It isn't often that a major company undergoes a dramatic restructuring, and it's even more rare while the company is still incredibly successful. However, that's just what Google has done, and no one saw it coming.
Google founders Larry Page and Sergey Brin decided that Google was doing too much under the Google name. In the past few years, Google has acquired Nest, which does smarthome gear; Boston Dynamics, which does robotics; developed self-driving cars; started working on health products and life extension; and it's been exploring other areas that have little to do with the Internet.
In response, Brin and Page launched a new holding company named Alphabet. Google is going to be just one of many companies under Alphabet's umbrella. A lot of the disparate projects Google is now doing will be spun off into other companies with their own CEOs.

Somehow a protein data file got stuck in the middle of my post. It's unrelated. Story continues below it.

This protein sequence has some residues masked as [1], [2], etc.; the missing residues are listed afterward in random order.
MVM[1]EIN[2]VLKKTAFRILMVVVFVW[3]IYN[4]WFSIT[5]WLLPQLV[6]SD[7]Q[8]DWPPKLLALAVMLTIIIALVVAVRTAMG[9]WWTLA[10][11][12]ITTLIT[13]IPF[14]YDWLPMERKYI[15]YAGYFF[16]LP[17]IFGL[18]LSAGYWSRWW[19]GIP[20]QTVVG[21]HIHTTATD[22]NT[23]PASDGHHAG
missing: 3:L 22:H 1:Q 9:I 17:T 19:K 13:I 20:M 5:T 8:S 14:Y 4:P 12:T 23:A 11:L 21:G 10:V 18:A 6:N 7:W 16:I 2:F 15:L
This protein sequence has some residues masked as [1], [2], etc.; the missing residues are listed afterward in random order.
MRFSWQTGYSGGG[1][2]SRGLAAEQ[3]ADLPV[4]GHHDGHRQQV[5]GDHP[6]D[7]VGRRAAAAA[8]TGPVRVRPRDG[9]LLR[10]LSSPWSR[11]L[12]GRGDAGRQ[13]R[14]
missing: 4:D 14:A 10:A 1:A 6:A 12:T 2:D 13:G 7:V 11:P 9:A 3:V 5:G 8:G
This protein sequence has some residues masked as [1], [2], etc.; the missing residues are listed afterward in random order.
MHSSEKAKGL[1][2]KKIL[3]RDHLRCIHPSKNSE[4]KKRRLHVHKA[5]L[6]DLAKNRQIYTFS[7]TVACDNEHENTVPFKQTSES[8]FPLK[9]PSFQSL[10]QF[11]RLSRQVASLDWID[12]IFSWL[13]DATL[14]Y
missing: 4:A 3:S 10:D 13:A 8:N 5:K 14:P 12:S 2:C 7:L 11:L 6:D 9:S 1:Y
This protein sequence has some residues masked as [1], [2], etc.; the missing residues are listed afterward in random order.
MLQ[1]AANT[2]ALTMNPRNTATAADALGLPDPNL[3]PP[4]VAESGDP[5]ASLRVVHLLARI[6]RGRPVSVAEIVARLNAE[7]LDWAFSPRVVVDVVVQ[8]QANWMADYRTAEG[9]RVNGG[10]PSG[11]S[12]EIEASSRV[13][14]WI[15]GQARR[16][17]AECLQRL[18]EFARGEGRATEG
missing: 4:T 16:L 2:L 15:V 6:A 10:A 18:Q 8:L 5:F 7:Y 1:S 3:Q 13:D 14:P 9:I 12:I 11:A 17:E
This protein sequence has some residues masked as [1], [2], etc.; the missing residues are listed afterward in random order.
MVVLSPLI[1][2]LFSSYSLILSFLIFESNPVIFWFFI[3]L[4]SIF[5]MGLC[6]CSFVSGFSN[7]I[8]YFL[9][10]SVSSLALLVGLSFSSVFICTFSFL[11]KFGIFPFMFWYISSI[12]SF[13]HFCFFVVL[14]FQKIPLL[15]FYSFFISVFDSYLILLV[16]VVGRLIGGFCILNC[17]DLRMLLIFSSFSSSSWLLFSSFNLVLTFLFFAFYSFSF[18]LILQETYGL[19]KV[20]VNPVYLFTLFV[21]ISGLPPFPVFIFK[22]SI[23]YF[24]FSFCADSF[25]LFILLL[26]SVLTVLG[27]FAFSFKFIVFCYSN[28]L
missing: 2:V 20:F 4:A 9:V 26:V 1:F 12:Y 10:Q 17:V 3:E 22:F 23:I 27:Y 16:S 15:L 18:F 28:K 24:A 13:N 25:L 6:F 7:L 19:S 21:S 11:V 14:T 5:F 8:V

For example, Calico, which is devoted to extending human life spans, will be a company, as will Nest and Google's future-looking X lab. Google is also planning to extend its venture capital efforts and patent programs.
As far as structure goes, Larry Page is going to be the new CEO of Alphabet with Sergey Brin as the President. Stepping into the role of CEO at Google is Sundar Pichai, who is has been heading the engineering department and acting as Page's lieutenant since October.
Google will be "slimmed down" and focus primarily on Web search, existing Google services, Android, YouTube and Chrome. If you own shares of Google Inc. stock, Page says they'll be automatically transferred to Alphabet Inc.
And if you're wondering what's up with the name Alphabet, Page explains: "We liked the name Alphabet because it means a collection of letters that represent language, one of humanity's most important innovations, and is the core of how we index with Google search! We also like that it means alpha‑bet (Alpha is investment return above benchmark), which we strive for!"